Citation

Related articles…

Sustainable yield management through fruitfulness and bunch architecture manipulation

Vineyards are highly variable and this variation is largely driven by environmental conditions and seasonal variation. For example, warm temperatures

Le terre dei Lambruschi modenesi

La superficie vitata della provincia di Modena é per circa il 70% interessata dai Lambruschi, famiglia di vitigni tipica dei territori pianeggianti emiliani. Tra questi, i più rappresentativi sono il Lambrusco di Sorbara, il Lambrusco salamino e il Lambrusco grasparossa che, unico esempio, predilige gli ambienti collinari della provincia. Nel quinquennio 2001-2005 la Provincia di Modena ed il C.R.P.V. hanno coordinato la zonazione viticola di tutto il territorio dei Lambruschi modenesi, i cui risultati hanno consentito di individuare, in ciascuna zona D.O.C., alcune Terre in cui cias.

Pinot noir: an endemic or a flexible variety?

Pinot noir has its historical roots in Burgundy and is generally considered as an endemic vine variety which means that its adaptation is very specific to this environment

Climate and the evolving mix of grape varieties in Australia’s wine regions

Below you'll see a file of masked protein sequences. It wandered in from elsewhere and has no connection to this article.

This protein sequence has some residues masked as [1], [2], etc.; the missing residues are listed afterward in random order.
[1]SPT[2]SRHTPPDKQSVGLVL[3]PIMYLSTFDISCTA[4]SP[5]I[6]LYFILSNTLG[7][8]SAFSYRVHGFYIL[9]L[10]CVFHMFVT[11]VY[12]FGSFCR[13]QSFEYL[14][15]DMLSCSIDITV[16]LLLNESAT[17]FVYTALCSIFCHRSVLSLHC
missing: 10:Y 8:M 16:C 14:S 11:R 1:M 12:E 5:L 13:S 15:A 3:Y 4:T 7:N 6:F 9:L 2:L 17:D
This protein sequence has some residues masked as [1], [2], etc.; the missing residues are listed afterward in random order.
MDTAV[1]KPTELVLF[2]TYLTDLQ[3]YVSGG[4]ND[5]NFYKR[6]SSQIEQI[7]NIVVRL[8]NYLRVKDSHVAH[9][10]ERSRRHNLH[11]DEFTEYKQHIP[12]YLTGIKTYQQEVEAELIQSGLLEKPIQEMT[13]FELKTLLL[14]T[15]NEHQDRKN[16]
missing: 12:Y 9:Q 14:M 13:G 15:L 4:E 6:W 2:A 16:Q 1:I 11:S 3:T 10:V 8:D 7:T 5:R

The purpose of this study is to examine the changing mix of winegrape varieties in Australia so as to address the question: In the light of key climate indicators and predictions of further climate change, how appropriate are the grape varieties currently planted in Australia’s wine regions? To achieve this, regions are classified into zones according to each region’s climate variables, particularly average growing season temperature (GST), leaving aside within-region variations in climates. Five different climatic classifications are reported. Using projections of GSTs for the mid- and late 21st century, the extent to which each region is projected to move from its current zone classification to a warmer one is reported. Also shown is the changing proportion of each of 21 key varieties grown in a GST zone considered to be optimal for premium winegrape production. Together these indicators strengthen earlier suggestions that the mix of varieties may be currently less than ideal in many Australian wine regions, and would become even less so in coming decades if that mix was not altered in the anticipation of climate change. That is, grape varieties in many (especially the warmest) regions will have to keep changing, or wineries will have to seek fruit from higher latitudes or elevations if they wish to retain their current mix of varieties and wine styles.